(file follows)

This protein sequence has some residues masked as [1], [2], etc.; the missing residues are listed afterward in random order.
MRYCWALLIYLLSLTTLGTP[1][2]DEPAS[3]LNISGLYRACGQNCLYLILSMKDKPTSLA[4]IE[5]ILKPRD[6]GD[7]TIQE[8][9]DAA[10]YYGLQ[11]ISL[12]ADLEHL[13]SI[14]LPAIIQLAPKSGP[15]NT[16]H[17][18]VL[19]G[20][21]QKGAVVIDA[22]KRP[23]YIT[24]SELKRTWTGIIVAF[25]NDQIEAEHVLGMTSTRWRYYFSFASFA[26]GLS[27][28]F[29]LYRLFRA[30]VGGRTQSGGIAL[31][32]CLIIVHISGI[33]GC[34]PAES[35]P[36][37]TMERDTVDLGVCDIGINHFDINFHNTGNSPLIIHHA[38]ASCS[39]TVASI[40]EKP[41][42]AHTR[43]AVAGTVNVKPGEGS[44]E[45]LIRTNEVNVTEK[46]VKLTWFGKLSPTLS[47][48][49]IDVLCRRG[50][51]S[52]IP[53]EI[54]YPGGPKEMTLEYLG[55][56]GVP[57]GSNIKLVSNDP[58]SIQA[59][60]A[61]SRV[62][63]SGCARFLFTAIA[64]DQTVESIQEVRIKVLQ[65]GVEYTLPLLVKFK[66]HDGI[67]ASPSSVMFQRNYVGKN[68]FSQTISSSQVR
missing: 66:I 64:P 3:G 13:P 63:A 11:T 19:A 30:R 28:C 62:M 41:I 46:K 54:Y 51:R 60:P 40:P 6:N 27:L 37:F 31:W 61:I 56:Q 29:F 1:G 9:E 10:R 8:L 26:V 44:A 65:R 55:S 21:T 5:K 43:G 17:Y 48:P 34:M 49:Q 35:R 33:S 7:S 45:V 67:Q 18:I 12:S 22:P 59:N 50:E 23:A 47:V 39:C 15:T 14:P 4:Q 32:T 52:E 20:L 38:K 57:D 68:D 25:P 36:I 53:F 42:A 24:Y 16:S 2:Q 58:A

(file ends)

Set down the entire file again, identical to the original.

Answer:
This protein sequence has some residues masked as [1], [2], etc.; the missing residues are listed afterward in random order.
MRYCWALLIYLLSLTTLGTP[1][2]DEPAS[3]LNISGLYRACGQNCLYLILSMKDKPTSLA[4]IE[5]ILKPRD[6]GD[7]TIQE[8][9]DAA[10]YYGLQ[11]ISL[12]ADLEHL[13]SI[14]LPAIIQLAPKSGP[15]NT[16]H[17][18]VL[19]G[20][21]QKGAVVIDA[22]KRP[23]YIT[24]SELKRTWTGIIVAF[25]NDQIEAEHVLGMTSTRWRYYFSFASFA[26]GLS[27][28]F[29]LYRLFRA[30]VGGRTQSGGIAL[31][32]CLIIVHISGI[33]GC[34]PAES[35]P[36][37]TMERDTVDLGVCDIGINHFDINFHNTGNSPLIIHHA[38]ASCS[39]TVASI[40]EKP[41][42]AHTR[43]AVAGTVNVKPGEGS[44]E[45]LIRTNEVNVTEK[46]VKLTWFGKLSPTLS[47][48][49]IDVLCRRG[50][51]S[52]IP[53]EI[54]YPGGPKEMTLEYLG[55][56]GVP[57]GSNIKLVSNDP[58]SIQA[59][60]A[61]SRV[62][63]SGCARFLFTAIA[64]DQTVESIQEVRIKVLQ[65]GVEYTLPLLVKFK[66]HDGI[67]ASPSSVMFQRNYVGKN[68]FSQTISSSQVR
missing: 66:I 64:P 3:G 13:P 63:A 11:T 19:A 30:R 28:C 62:M 41:I 46:K 54:Y 51:R 60:P 40:P 6:N 27:L 37:F 31:W 61:I 56:Q 29:F 1:G 9:E 10:R 8:L 26:V 44:A 65:R 55:S 21:T 5:K 43:G 17:Y 48:P 34:M 49:Q 35:R 33:S 7:S 45:V 67:Q 18:I 12:S 22:P 59:N 50:E 23:A 47:V 39:C 15:T 14:P 4:Q 32:T 52:E 20:L 38:K 57:D 68:D 25:P 36:I 53:F 42:A 24:Y 16:S 2:Q 58:A